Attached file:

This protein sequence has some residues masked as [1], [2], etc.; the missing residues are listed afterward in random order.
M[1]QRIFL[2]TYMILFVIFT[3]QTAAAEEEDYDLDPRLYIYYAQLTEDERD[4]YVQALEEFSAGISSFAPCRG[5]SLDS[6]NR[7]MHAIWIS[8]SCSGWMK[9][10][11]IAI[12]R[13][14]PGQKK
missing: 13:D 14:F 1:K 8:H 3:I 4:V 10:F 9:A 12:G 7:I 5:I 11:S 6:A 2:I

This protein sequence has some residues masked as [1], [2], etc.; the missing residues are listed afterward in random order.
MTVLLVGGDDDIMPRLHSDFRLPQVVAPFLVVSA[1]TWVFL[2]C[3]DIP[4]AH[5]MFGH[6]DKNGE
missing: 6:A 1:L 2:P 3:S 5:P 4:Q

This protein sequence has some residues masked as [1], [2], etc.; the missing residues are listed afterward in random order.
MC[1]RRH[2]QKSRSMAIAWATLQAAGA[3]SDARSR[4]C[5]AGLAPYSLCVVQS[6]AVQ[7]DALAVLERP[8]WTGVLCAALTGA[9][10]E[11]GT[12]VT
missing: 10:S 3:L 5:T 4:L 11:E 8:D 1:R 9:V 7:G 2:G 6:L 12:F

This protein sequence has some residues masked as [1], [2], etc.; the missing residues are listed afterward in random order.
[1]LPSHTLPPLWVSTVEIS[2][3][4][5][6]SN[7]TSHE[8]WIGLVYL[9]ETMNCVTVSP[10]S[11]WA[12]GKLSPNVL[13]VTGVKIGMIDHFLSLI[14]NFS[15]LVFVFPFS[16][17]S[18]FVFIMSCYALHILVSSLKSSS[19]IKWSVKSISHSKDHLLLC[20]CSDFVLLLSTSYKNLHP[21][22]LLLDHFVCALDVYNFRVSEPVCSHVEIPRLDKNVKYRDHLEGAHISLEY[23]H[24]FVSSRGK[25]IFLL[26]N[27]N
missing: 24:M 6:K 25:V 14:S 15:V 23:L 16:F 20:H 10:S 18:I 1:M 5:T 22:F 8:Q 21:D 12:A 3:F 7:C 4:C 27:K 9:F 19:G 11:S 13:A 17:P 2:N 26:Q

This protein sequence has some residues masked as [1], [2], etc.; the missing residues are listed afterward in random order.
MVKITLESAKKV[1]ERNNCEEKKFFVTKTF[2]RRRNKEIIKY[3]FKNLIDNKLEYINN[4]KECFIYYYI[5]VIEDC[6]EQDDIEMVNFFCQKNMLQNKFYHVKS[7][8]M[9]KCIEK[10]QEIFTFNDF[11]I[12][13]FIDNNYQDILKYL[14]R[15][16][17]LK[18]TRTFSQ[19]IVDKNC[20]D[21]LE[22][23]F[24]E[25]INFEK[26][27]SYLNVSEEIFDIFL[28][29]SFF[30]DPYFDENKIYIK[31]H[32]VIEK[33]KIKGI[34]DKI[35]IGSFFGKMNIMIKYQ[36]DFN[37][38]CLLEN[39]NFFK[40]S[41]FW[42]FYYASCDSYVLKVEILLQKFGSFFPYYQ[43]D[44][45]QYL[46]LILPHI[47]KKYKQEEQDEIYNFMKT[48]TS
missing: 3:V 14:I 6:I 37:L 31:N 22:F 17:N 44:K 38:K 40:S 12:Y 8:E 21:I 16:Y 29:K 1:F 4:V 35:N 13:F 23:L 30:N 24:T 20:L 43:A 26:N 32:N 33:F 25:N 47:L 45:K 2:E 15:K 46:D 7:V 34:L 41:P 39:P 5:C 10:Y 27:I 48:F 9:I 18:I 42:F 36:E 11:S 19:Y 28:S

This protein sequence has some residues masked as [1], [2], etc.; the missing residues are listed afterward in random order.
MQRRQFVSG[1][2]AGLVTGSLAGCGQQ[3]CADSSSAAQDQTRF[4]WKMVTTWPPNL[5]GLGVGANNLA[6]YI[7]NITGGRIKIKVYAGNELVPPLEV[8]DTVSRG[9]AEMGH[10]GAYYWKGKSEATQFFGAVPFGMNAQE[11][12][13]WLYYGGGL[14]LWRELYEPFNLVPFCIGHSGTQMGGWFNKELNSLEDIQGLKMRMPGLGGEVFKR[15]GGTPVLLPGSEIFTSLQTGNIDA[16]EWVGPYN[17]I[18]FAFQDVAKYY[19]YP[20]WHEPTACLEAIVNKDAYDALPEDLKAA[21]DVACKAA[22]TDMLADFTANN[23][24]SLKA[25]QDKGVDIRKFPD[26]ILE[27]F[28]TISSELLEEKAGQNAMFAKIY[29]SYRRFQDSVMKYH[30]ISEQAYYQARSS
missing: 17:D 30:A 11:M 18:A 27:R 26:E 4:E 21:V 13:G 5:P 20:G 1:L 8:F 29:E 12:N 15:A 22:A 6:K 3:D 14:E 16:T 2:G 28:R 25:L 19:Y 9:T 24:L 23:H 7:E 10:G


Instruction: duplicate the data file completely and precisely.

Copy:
This protein sequence has some residues masked as [1], [2], etc.; the missing residues are listed afterward in random order.
M[1]QRIFL[2]TYMILFVIFT[3]QTAAAEEEDYDLDPRLYIYYAQLTEDERD[4]YVQALEEFSAGISSFAPCRG[5]SLDS[6]NR[7]MHAIWIS[8]SCSGWMK[9][10][11]IAI[12]R[13][14]PGQKK
missing: 13:D 14:F 1:K 8:H 3:I 4:V 10:F 9:A 12:G 7:I 5:I 11:S 6:A 2:I

This protein sequence has some residues masked as [1], [2], etc.; the missing residues are listed afterward in random order.
MTVLLVGGDDDIMPRLHSDFRLPQVVAPFLVVSA[1]TWVFL[2]C[3]DIP[4]AH[5]MFGH[6]DKNGE
missing: 6:A 1:L 2:P 3:S 5:P 4:Q

This protein sequence has some residues masked as [1], [2], etc.; the missing residues are listed afterward in random order.
MC[1]RRH[2]QKSRSMAIAWATLQAAGA[3]SDARSR[4]C[5]AGLAPYSLCVVQS[6]AVQ[7]DALAVLERP[8]WTGVLCAALTGA[9][10]E[11]GT[12]VT
missing: 10:S 3:L 5:T 4:L 11:E 8:D 1:R 9:V 7:G 2:G 6:L 12:F

This protein sequence has some residues masked as [1], [2], etc.; the missing residues are listed afterward in random order.
[1]LPSHTLPPLWVSTVEIS[2][3][4][5][6]SN[7]TSHE[8]WIGLVYL[9]ETMNCVTVSP[10]S[11]WA[12]GKLSPNVL[13]VTGVKIGMIDHFLSLI[14]NFS[15]LVFVFPFS[16][17]S[18]FVFIMSCYALHILVSSLKSSS[19]IKWSVKSISHSKDHLLLC[20]CSDFVLLLSTSYKNLHP[21][22]LLLDHFVCALDVYNFRVSEPVCSHVEIPRLDKNVKYRDHLEGAHISLEY[23]H[24]FVSSRGK[25]IFLL[26]N[27]N
missing: 24:M 6:K 25:V 14:S 15:V 23:L 16:F 20:H 10:S 18:I 1:M 5:T 22:F 8:Q 21:D 12:A 3:F 7:C 4:C 27:K 9:F 19:G 11:S 13:A 17:P 2:N 26:Q

This protein sequence has some residues masked as [1], [2], etc.; the missing residues are listed afterward in random order.
MVKITLESAKKV[1]ERNNCEEKKFFVTKTF[2]RRRNKEIIKY[3]FKNLIDNKLEYINN[4]KECFIYYYI[5]VIEDC[6]EQDDIEMVNFFCQKNMLQNKFYHVKS[7][8]M[9]KCIEK[10]QEIFTFNDF[11]I[12][13]FIDNNYQDILKYL[14]R[15][16][17]LK[18]TRTFSQ[19]IVDKNC[20]D[21]LE[22][23]F[24]E[25]INFEK[26][27]SYLNVSEEIFDIFL[28][29]SFF[30]DPYFDENKIYIK[31]H[32]VIEK[33]KIKGI[34]DKI[35]IGSFFGKMNIMIKYQ[36]DFN[37][38]CLLEN[39]NFFK[40]S[41]FW[42]FYYASCDSYVLKVEILLQKFGSFFPYYQ[43]D[44][45]QYL[46]LILPHI[47]KKYKQEEQDEIYNFMKT[48]TS
missing: 3:V 14:I 6:I 37:L 31:N 22:F 17:N 44:K 38:K 40:S 12:Y 8:E 21:I 16:Y 29:K 1:F 4:V 35:N 13:F 23:L 30:N 24:T 20:L 43:A 26:N 32:N 33:F 25:N 47:L 45:K 2:E 15:K 46:D 7:V 34:L 41:P 39:P 5:C 10:Y 27:I 48:F 9:I 18:I 42:F 36:E 11:S 19:Y 28:S

This protein sequence has some residues masked as [1], [2], etc.; the missing residues are listed afterward in random order.
MQRRQFVSG[1][2]AGLVTGSLAGCGQQ[3]CADSSSAAQDQTRF[4]WKMVTTWPPNL[5]GLGVGANNLA[6]YI[7]NITGGRIKIKVYAGNELVPPLEV[8]DTVSRG[9]AEMGH[10]GAYYWKGKSEATQFFGAVPFGMNAQE[11][12][13]WLYYGGGL[14]LWRELYEPFNLVPFCIGHSGTQMGGWFNKELNSLEDIQGLKMRMPGLGGEVFKR[15]GGTPVLLPGSEIFTSLQTGNIDA[16]EWVGPYN[17]I[18]FAFQDVAKYY[19]YP[20]WHEPTACLEAIVNKDAYDALPEDLKAA[21]DVACKAA[22]TDMLADFTANN[23][24]SLKA[25]QDKGVDIRKFPD[26]ILE[27]F[28]TISSELLEEKAGQNAMFAKIY[29]SYRRFQDSVMKYH[30]ISEQAYYQARSS
missing: 17:D 30:A 11:M 18:A 27:R 26:E 4:E 21:V 13:G 5:P 20:G 1:L 8:F 29:E 12:N 15:A 22:A 6:K 3:D 14:E 16:T 2:G 28:R 25:L 19:Y 9:T 24:L 23:H 7:E 10:G